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Global Impact of COVID-19 on Airport Industry

Airports Council International (ACI) World has released updated modelling that shows the worsening economic impact on the global airport industry.

Airports Council International (ACI) World has released updated modelling that shows the worsening economic impact on the global airport industry.

The forecasts of prolonged – and more widespread – impacts and effects of the COVID-19 pandemic have resulted in worsening predictions for traffic and revenue losses for airports across all regions.

ACI World now estimates a reduction of more than two billion passengers at the global level in the second quarter of 2020 and more than 4.6 billion passengers for all of 2020. The estimated decline in total airport revenues on a global scale is estimated to be $39.2 billion (figures in US Dollars) in the second quarter and more than $97 billion for 2020.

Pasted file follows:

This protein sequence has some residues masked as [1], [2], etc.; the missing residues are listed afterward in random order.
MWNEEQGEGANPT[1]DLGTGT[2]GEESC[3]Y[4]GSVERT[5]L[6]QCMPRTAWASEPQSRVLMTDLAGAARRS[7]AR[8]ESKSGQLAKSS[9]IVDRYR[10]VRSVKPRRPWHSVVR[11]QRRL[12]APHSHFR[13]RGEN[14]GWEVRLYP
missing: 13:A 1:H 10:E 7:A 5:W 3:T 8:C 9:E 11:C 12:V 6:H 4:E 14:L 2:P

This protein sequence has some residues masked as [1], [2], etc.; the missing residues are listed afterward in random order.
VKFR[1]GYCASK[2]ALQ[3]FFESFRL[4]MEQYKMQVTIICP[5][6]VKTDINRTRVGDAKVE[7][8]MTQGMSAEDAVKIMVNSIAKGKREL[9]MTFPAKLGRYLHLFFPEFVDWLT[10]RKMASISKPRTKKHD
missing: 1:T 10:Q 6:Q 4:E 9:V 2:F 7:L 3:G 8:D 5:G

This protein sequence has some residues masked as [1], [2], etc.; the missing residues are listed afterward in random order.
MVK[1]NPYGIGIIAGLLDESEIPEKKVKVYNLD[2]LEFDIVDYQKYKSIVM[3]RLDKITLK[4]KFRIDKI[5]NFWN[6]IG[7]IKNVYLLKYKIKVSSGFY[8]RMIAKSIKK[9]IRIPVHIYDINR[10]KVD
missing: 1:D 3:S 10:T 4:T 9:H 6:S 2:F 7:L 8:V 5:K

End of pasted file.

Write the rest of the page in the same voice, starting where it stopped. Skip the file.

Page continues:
This outlook provides yet another stark illustration of the need for government assistance for airports to preserve essential operations and to protect the jobs and livelihoods of the millions of people that work in airports around the world. Last week, ACI World and the International Air Transport Association (IATA) came together to call for urgent tax relief and direct financial assistance that is to the benefit of the entire aviation ecosystem.

“The impact of the COVID-19 pandemic on airports, the wider aviation ecosystem, and the global economy continues to worsen and represents an existential threat to the industry unless governments can provide appropriate relief and assistance,” ACI World Director General Angela Gittens said.

“As traffic and revenue have collapsed, the airport industry has taken all possible measures to preserve stability, but the challenge remains that a significant portion of airport costs are fixed.

“Airports are critical in the air transport ecosystem which is a key driver of local, regional and national economies and the communities they serve, and this global economic multiplier effect needs to be safeguarded to help underpin recovery.

Iuliia Tore